How the River Wards mobilized in support of Al-Aqsa Islamic Society - Generocity Philly

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Dec. 14, 2015 12:31 pm

How the River Wards mobilized in support of Al-Aqsa Islamic Society

Derek Dorsey is not Muslim, but that didn't stop him from rallying community centers and neighborhood associations from across Fishtown, Kensington and Northern Liberties in support of Al-Aqsa.

A Picnic for Solidarity at Al-Aqsa Islamic Society. (Photo by Tony Abraham)

(Photo by Tony Abraham)

Derek Dorsey is not a Muslim, but he felt the pangs that reverberated through the city’s Muslim and Arab-American communities when Al-Aqsa Islamic Society was terrorized with a severed pig’s head earlier this month.

The mosque is not only a place of worship, but also a private school for local Muslim children. Dorsey, who lives a block away from the building and said he has a personal relationship with the mosque and the local Muslim community, felt personally attacked by the act.

“I was truly hurt by what happened, and felt an immediate reaction that I had to do something,” Dorsey said. “There’s no place more precious than where we send our kids to school for their education.”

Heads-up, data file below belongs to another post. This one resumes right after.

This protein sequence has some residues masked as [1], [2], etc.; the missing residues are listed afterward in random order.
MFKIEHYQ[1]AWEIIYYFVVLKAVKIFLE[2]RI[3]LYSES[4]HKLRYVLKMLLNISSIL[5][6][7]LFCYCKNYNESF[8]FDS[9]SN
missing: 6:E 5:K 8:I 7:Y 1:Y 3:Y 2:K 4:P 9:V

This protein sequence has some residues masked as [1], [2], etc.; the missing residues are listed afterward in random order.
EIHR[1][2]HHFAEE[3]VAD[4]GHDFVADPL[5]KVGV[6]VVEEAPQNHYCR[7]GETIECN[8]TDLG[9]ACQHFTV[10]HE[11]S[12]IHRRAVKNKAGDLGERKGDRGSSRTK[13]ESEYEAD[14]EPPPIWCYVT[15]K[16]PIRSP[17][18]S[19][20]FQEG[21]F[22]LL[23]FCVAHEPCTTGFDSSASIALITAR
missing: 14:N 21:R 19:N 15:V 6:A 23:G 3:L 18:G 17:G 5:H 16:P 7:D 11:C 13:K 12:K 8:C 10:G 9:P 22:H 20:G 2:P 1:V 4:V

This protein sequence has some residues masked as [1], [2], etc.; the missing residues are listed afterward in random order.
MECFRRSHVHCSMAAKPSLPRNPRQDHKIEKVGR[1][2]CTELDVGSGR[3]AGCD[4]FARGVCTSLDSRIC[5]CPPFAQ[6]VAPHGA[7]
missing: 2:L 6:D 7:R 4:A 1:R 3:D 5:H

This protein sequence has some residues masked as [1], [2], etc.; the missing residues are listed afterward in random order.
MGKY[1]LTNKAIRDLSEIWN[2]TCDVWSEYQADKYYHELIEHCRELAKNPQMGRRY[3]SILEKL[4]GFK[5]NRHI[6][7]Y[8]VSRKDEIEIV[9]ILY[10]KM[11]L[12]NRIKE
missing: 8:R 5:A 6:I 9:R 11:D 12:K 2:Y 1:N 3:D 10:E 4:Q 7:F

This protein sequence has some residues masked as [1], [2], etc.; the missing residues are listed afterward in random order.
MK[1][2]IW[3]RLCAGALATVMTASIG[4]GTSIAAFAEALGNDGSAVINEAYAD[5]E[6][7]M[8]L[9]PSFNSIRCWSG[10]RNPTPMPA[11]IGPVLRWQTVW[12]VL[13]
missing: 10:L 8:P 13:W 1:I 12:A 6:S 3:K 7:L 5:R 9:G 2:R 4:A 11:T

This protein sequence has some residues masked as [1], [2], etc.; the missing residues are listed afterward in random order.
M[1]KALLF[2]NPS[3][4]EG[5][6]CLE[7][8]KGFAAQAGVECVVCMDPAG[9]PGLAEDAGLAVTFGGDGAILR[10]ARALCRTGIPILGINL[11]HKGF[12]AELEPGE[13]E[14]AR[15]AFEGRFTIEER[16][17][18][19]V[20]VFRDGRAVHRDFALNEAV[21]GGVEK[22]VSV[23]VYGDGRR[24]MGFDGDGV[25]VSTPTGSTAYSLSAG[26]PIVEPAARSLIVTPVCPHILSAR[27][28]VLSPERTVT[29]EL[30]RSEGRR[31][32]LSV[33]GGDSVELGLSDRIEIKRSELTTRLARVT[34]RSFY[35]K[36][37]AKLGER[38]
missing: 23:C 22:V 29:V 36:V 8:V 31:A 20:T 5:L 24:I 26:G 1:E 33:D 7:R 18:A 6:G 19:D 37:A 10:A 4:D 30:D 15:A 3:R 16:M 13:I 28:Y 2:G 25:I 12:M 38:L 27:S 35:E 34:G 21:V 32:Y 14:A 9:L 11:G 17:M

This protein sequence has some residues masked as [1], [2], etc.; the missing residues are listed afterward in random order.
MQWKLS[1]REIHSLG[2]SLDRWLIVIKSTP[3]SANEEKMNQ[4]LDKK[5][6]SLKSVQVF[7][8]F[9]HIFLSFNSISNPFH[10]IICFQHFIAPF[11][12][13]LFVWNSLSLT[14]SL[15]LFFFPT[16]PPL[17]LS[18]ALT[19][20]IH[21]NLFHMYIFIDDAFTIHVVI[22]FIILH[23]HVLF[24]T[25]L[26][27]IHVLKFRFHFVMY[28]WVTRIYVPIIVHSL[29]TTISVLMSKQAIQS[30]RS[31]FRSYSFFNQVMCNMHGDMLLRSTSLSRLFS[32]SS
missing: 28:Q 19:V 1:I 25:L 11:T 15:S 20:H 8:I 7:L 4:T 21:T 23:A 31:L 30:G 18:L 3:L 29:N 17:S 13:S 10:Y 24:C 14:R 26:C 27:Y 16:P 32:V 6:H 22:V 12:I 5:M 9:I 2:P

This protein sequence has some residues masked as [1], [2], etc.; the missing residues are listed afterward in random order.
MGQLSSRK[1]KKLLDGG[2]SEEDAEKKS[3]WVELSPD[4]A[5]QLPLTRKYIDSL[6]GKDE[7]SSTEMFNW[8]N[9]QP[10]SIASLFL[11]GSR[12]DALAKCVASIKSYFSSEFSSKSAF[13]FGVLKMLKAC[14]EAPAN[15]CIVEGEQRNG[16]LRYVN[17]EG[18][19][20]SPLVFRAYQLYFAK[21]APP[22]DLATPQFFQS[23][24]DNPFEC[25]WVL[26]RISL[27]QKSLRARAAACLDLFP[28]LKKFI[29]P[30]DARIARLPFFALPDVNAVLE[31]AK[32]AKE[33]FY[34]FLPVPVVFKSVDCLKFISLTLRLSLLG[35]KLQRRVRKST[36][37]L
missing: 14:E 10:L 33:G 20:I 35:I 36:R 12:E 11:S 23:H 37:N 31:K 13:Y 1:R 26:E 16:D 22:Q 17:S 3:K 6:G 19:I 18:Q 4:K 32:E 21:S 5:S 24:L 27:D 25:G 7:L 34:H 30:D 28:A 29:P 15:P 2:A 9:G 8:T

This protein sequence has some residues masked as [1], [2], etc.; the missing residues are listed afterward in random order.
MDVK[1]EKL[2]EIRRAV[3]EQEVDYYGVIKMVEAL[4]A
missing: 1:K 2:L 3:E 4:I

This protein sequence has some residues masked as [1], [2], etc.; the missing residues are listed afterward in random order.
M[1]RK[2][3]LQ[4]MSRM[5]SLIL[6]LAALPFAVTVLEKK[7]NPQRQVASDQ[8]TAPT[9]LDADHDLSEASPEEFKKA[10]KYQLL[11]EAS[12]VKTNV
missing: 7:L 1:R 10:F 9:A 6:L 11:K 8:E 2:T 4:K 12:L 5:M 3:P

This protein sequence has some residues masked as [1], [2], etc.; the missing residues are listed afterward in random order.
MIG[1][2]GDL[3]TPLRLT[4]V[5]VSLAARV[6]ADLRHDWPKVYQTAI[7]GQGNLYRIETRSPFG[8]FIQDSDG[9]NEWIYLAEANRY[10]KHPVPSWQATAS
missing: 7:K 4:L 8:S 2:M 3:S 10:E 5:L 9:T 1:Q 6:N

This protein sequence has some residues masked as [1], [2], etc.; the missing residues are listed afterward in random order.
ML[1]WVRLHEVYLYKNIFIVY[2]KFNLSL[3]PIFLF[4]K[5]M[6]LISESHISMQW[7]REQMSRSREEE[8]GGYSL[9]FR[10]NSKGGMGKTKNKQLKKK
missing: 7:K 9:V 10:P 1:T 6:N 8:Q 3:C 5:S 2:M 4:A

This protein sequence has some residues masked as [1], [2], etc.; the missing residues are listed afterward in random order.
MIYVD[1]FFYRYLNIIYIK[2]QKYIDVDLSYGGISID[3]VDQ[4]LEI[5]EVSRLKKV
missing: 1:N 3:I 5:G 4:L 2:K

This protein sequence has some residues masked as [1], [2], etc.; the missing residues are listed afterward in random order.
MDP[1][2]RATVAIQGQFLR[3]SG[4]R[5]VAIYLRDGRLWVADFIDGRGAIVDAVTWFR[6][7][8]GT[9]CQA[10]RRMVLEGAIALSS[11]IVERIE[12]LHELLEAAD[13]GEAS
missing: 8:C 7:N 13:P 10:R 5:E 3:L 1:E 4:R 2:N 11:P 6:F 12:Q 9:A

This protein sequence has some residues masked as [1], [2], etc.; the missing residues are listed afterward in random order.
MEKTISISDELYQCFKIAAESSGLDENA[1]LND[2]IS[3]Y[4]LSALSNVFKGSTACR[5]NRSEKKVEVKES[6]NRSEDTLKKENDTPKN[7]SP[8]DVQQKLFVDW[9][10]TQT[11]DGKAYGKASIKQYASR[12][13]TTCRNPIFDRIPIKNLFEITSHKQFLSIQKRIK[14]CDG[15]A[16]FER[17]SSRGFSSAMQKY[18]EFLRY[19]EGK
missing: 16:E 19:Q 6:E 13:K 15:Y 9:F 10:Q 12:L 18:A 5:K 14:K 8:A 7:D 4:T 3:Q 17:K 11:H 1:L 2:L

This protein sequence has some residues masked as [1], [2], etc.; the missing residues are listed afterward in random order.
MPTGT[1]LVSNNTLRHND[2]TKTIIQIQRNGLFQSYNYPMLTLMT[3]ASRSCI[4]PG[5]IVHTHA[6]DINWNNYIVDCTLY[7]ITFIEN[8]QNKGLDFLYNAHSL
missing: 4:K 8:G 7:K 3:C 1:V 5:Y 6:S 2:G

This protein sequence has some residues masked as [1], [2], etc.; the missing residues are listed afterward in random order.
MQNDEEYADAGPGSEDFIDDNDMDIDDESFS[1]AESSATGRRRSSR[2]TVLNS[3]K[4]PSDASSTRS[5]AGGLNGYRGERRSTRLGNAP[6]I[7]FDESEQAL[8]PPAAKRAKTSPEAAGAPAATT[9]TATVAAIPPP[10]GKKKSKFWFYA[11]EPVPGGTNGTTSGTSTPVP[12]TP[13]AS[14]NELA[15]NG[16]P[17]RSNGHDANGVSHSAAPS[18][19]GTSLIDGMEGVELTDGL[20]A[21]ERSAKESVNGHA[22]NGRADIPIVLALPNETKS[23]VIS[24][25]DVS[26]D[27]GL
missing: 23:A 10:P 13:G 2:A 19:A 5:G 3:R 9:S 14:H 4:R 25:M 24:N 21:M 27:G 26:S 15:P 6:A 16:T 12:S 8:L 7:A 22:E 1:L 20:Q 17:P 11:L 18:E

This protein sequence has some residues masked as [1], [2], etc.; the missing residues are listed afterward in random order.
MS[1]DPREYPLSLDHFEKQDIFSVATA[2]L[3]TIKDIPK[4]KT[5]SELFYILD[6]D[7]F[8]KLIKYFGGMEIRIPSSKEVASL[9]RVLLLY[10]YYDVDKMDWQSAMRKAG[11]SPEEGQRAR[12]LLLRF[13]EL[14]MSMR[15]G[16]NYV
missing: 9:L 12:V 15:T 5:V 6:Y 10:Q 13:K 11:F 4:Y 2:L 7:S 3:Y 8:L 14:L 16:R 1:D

So, he took to social media to express his pain and anger. 

Dorsey said an initial post on Facebook calling for the local community to rally behind Al-Aqsa yielded an “overwhelming” number of initial responses.

“I realized I had a platform to move forward,” Dorsey said. “After that, I reached out to neighborhood organizations — South Kensington Community [Partners], Northern Liberties Neighborhood Association and a rich group of young, proactive folks that live in the Fishtown, Northern Liberties and Kensington area. Everyone was willing to be a part of this.”

Led by Dorsey, the coalition reached out to the mosque, first through a phone call. After meeting at the mosque, the group worked on putting together an event. At first, they wanted a “rally.” In the early planning stages, the idea of a rally evolved into something that became more of a celebration of community.

The celebration — “Picnic for Solidarity” — garnered hundreds from across faith, race and socioeconomic spectrums, all sharing in conversation while feasting on a diverse spread of foods. The fear that brought this community together was soon eclipsed by a bond that transcended divisive cultural silos — the same ones that rallied the community in the first place.

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